The pungent smell of ink overlaying the dusty odor of parchment lingered as though in denial, but already, her art supplies were being packed into crates, as though she’d merely been waiting for the excuse to do so. Her ink-stained hands were not prone to sketching compartments into which emotion could be locked away as were my father’s; dismissing the servants with a wave of the fingers, she sat us opposite each other. Reaching out, she held my hands, stroking the backs of my wrists, while she leaned forward with elbows propped on her knees and her pendulous jewelry swinging in the space between us. “A leaf,” she said, “may fall from a branch and follow a meandering course to the sea.” Her hand likewise meandered poetically into the air. “Is it frightened? Perhaps. Could it resist, and remain where it has grown and flourished? Perhaps. But the effort of that …” Her fingers fluttered at her temples as though warding off a headache, tucking tendrils of hair behind her ears. “After a while, don’t you think that the exhaustion would remove any comfort you might otherwise have? I wonder, Eressetor, if it is not better to let the river carry us and enjoy the new sights which we might otherwise have been denied before being released into the vast freedom of the sea.” She squeezed my hands in both of hers and sighed dramatically.

The result of all the “meandering” and “drifting” in my parents’ marriage was waking up to a cart hitched in the street in front of the house and two burly Elves trying to maneuver my mother’s worktable down the narrow path, between Atar’s roses on one side and Amil’s rock garden on the other.

All of this--the separation--came at the time when I had my “trouble.” But of course, they were not related.

As even spurious correlation can inspire the notion of a relationship, though, I was given pitying looks in the weeks that followed and undue sympathy from normally contemptuous relatives and associates of my parents’. I was called aside, again by an uncle, though a different one this time. My mother had three brothers, all with pointy rodent-like faces and heads that looked two small upon their bulky bodies. Whereas my mother was an artist and delicate of hand (and, purportedly, of mind), her brothers were quarry workers with voices used to shouting over a chorus of falling pickaxes and tumbling stone; they regarded their sister--her marriage, her career, her son--with a patronizing fondness and were given to ruffling my hair, even when I had it secured in neat, precise plaits that were damaged by their rambunctious shows of affection.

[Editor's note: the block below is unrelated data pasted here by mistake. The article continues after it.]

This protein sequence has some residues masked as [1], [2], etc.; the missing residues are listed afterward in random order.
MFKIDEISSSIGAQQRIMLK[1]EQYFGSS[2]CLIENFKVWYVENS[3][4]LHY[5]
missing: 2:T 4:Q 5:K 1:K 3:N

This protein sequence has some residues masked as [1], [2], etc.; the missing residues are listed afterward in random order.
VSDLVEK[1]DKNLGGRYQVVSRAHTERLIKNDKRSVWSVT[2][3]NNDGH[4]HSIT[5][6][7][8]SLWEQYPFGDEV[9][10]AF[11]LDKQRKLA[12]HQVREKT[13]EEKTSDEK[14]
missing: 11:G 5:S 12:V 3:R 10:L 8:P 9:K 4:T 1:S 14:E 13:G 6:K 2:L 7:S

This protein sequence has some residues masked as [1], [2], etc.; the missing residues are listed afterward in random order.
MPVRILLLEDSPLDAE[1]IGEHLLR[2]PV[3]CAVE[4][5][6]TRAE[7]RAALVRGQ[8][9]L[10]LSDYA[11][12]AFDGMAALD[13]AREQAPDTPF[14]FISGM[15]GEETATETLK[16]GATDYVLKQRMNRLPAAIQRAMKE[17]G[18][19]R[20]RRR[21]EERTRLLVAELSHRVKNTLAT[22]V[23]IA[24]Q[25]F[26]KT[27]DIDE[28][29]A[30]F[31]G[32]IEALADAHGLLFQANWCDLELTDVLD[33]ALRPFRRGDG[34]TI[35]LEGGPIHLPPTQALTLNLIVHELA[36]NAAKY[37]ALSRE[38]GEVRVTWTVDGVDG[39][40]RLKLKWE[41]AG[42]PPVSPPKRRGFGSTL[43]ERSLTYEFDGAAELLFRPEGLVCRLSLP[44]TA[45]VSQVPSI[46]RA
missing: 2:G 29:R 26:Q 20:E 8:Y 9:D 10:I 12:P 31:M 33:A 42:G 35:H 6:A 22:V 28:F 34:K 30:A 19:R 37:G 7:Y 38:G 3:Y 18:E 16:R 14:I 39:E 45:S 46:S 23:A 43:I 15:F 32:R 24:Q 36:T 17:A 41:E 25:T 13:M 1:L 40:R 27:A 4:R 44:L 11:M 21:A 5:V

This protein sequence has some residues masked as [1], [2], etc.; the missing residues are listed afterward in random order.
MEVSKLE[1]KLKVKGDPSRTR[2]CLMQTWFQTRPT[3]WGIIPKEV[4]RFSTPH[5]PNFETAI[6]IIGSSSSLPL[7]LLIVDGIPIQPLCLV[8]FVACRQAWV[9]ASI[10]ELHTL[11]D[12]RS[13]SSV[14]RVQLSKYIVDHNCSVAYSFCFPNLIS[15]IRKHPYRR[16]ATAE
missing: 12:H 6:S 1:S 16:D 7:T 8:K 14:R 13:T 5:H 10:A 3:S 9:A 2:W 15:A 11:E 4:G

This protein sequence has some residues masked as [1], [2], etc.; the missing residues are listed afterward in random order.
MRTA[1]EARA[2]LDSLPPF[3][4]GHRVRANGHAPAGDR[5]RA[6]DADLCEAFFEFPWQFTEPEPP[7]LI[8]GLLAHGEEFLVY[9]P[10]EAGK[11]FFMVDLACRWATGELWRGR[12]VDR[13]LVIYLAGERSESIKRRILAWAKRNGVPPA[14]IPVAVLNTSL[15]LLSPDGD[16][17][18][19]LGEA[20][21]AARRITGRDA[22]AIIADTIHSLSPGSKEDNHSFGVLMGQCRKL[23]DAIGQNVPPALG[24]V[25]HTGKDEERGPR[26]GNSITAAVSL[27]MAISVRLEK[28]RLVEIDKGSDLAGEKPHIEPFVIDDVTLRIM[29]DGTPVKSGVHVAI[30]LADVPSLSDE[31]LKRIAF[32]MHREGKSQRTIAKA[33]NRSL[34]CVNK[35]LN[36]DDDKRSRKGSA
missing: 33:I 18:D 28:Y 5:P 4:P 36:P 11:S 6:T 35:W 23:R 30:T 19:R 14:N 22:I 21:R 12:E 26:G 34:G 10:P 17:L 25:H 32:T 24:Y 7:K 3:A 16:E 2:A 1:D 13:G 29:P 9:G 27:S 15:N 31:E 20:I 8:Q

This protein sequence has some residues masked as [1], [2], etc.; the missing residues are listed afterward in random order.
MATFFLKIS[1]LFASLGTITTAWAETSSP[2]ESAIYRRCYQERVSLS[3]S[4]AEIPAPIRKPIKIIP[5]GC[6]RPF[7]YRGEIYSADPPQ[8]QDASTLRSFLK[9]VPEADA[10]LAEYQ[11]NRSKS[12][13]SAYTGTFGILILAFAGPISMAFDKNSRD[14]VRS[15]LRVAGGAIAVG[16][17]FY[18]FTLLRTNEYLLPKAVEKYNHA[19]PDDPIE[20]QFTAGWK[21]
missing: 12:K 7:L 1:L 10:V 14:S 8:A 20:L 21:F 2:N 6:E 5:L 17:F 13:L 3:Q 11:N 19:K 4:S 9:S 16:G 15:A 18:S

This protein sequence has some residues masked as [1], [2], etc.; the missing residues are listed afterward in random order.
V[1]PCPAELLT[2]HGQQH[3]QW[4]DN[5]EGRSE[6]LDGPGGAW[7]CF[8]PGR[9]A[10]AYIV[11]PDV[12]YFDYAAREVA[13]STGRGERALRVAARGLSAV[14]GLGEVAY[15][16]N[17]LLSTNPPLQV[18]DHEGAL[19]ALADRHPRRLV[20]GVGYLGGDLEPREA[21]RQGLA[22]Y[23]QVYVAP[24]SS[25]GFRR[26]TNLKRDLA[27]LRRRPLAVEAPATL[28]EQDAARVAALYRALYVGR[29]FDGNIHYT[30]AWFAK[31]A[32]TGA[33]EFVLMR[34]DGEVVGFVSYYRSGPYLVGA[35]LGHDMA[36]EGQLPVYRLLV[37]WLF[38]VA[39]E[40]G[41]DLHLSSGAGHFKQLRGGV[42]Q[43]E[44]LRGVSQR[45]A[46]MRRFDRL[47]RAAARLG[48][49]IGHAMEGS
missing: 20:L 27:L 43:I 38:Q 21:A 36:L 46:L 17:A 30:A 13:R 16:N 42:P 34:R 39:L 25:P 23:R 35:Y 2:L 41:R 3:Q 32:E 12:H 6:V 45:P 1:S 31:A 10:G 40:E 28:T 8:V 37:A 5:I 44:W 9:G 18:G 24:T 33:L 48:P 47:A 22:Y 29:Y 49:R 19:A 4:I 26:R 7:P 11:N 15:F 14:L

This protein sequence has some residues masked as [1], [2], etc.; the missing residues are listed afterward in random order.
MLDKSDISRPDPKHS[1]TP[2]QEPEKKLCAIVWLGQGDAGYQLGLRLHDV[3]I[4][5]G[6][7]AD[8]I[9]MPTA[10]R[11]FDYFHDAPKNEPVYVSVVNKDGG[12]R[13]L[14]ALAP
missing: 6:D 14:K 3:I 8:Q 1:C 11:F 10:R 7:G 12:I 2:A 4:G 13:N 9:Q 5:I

“Eressetor,” said my uncle, and again, I found myself in the circle of his arm, smelling his musky, hard-working scent, “you must understand that this is not your fault.”

For it was believed that surely I must think that it was. My father had never been fond of children, and my mother’s “accident" was the proverbial beginning of the end for their marriage. At least, this was widely believed and whispered in circles where it was thought I could not hear what was being said. “He always did require a lot of maintenance,” it was said, scornfully, of my father by my mother’s family. (Interestingly, his family said the same of her.) He required his meat cooked “well done” and a fresh tunic every day; certainly these things--according to the contempt in my uncles’ eyes--were indicative of a pathological need for great deals of attention. Which had obviously been taken from him when I was born and my mother laved her attention upon a newborn infant instead of him.

This was my father’s problem, not mine, my uncle assured me, giving my shoulders a chummy squeeze, neglecting to note my crisp-pressed robes and plaited hair and polished shoes indicating that I obviously shared in my father’s “pathology.”

Those to whom my “trouble” had been confided by my stricken parents were even more adamant in their assertions: “Eressetor. This is not your fault.” My eldest uncle’s beefy, calloused hands gripping me above the elbows and even delivering a curt little shake as though desperate to force the knowledge into me. “No matter what happens between them, you mustn’t believe that it is your fault.”